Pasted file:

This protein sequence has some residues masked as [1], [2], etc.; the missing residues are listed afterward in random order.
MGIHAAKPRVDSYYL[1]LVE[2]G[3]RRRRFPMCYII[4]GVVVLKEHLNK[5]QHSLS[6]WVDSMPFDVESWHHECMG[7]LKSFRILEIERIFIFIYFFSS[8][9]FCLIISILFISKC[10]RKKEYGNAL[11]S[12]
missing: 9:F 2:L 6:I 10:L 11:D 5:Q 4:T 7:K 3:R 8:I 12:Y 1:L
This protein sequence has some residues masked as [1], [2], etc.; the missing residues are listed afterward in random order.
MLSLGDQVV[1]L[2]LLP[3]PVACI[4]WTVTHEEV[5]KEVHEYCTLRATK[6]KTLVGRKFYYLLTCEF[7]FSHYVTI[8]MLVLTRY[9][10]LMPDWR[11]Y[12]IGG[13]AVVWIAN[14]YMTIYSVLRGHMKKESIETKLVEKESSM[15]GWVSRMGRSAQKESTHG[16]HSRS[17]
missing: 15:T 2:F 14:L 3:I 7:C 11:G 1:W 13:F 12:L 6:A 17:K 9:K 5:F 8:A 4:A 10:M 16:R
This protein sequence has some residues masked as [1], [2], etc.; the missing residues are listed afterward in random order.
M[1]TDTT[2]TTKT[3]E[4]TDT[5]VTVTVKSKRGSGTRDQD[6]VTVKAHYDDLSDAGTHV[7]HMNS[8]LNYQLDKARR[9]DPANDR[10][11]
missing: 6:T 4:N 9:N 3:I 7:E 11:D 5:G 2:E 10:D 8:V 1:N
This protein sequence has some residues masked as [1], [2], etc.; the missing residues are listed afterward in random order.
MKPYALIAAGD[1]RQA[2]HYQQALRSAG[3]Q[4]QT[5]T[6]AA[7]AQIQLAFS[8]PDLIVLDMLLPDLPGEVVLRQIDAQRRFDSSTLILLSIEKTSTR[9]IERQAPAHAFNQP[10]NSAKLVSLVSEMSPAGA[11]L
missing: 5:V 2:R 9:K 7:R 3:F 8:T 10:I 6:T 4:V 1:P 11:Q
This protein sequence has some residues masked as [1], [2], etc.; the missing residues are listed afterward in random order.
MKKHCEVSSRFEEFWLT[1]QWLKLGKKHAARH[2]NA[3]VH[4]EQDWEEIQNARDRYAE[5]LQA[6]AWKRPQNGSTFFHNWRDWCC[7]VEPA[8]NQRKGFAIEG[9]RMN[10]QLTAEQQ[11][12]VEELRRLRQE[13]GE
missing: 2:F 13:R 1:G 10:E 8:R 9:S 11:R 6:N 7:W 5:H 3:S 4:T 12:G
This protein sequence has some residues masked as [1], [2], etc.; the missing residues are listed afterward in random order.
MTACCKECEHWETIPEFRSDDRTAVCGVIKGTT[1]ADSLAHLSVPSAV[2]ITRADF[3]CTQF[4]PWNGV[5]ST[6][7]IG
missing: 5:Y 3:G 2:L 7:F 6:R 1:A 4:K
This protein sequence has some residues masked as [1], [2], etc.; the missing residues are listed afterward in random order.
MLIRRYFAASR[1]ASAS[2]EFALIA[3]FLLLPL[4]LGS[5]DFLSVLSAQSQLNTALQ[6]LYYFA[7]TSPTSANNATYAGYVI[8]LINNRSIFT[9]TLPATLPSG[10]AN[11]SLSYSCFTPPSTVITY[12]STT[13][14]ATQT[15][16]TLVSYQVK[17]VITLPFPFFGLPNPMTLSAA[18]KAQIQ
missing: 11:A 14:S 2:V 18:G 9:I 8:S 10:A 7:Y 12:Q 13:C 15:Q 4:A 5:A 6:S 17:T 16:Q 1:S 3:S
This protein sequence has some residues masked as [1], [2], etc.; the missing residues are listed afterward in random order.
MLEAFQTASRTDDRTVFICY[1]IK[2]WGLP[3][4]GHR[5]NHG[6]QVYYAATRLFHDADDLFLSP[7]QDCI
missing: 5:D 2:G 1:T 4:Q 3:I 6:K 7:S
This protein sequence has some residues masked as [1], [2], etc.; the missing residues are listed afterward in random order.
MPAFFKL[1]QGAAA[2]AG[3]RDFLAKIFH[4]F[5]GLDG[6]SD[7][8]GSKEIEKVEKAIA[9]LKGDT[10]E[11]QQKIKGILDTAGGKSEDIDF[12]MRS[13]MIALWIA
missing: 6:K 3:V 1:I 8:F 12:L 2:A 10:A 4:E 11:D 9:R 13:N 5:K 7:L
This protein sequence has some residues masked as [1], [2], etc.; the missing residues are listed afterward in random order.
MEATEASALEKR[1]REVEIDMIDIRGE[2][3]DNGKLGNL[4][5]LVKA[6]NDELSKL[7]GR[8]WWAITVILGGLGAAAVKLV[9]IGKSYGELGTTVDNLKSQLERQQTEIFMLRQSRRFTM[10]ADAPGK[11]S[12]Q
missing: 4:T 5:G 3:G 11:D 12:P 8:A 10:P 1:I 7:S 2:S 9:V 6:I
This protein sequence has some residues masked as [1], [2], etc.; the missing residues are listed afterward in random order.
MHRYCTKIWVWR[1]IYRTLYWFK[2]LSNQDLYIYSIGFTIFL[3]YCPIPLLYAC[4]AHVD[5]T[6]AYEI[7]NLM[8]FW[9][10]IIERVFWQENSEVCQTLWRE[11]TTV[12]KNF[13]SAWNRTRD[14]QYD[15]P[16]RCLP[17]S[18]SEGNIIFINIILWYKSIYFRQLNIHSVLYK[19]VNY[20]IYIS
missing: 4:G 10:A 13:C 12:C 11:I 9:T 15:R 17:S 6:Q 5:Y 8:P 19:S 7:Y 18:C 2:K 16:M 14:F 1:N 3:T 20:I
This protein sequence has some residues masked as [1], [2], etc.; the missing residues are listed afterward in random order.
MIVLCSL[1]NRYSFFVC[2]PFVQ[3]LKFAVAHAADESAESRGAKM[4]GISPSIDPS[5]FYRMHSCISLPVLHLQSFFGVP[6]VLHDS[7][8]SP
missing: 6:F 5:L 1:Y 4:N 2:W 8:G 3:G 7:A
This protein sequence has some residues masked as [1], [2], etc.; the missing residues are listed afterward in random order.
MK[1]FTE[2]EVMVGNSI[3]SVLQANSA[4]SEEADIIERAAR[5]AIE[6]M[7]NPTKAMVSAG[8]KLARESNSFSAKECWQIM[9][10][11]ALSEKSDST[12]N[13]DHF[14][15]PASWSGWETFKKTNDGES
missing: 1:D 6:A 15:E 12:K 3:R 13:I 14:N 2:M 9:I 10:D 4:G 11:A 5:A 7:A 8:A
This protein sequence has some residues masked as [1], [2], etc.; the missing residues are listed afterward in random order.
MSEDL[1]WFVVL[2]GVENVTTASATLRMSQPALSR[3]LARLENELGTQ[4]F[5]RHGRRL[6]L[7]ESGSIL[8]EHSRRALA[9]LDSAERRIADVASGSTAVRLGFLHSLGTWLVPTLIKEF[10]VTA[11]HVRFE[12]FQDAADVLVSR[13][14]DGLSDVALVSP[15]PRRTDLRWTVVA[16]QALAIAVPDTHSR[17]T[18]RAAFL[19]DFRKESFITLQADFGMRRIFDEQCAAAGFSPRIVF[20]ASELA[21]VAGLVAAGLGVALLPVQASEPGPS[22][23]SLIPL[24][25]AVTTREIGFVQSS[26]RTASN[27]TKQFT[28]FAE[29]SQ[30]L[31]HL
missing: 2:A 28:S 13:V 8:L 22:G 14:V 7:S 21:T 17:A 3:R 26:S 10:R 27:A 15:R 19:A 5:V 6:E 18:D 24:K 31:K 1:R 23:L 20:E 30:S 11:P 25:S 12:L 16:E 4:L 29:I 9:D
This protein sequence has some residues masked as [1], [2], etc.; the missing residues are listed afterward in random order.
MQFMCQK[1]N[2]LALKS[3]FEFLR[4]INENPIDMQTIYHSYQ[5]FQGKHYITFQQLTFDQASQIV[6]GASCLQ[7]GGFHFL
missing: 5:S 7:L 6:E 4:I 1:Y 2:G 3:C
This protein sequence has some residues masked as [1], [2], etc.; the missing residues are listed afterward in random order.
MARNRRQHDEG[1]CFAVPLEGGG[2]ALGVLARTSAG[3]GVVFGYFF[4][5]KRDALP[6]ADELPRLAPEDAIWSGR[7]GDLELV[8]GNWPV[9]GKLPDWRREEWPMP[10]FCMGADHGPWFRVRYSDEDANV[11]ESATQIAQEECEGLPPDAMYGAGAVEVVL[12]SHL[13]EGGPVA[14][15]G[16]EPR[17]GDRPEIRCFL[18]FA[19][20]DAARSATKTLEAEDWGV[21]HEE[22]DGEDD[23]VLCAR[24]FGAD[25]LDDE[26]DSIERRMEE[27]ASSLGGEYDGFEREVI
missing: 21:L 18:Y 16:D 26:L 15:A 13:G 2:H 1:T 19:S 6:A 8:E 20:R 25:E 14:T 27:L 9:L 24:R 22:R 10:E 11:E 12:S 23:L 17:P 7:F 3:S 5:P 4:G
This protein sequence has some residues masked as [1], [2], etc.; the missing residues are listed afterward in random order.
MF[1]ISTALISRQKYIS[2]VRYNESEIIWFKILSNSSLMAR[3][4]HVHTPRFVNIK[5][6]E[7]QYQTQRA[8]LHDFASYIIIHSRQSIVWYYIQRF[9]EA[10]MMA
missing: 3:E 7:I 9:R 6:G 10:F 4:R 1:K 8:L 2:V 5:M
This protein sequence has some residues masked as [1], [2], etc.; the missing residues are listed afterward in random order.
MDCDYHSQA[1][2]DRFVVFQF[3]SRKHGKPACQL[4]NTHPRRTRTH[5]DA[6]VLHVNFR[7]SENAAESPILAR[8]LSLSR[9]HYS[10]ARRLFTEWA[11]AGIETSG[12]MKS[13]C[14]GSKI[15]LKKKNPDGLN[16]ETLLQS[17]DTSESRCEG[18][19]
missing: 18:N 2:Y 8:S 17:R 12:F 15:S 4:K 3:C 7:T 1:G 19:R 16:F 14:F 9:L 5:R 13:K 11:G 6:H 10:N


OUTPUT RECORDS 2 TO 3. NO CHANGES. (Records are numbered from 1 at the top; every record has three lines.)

This protein sequence has some residues masked as [1], [2], etc.; the missing residues are listed afterward in random order.
MLSLGDQVV[1]L[2]LLP[3]PVACI[4]WTVTHEEV[5]KEVHEYCTLRATK[6]KTLVGRKFYYLLTCEF[7]FSHYVTI[8]MLVLTRY[9][10]LMPDWR[11]Y[12]IGG[13]AVVWIAN[14]YMTIYSVLRGHMKKESIETKLVEKESSM[15]GWVSRMGRSAQKESTHG[16]HSRS[17]
missing: 15:T 2:F 14:L 3:I 7:C 11:G 1:W 13:F 12:L 6:A 17:K 9:K 5:F 8:A 4:A 10:M 16:R
This protein sequence has some residues masked as [1], [2], etc.; the missing residues are listed afterward in random order.
M[1]TDTT[2]TTKT[3]E[4]TDT[5]VTVTVKSKRGSGTRDQD[6]VTVKAHYDDLSDAGTHV[7]HMNS[8]LNYQLDKARR[9]DPANDR[10][11]
missing: 6:T 4:N 9:N 3:I 7:E 11:D 5:G 2:E 10:D 8:V 1:N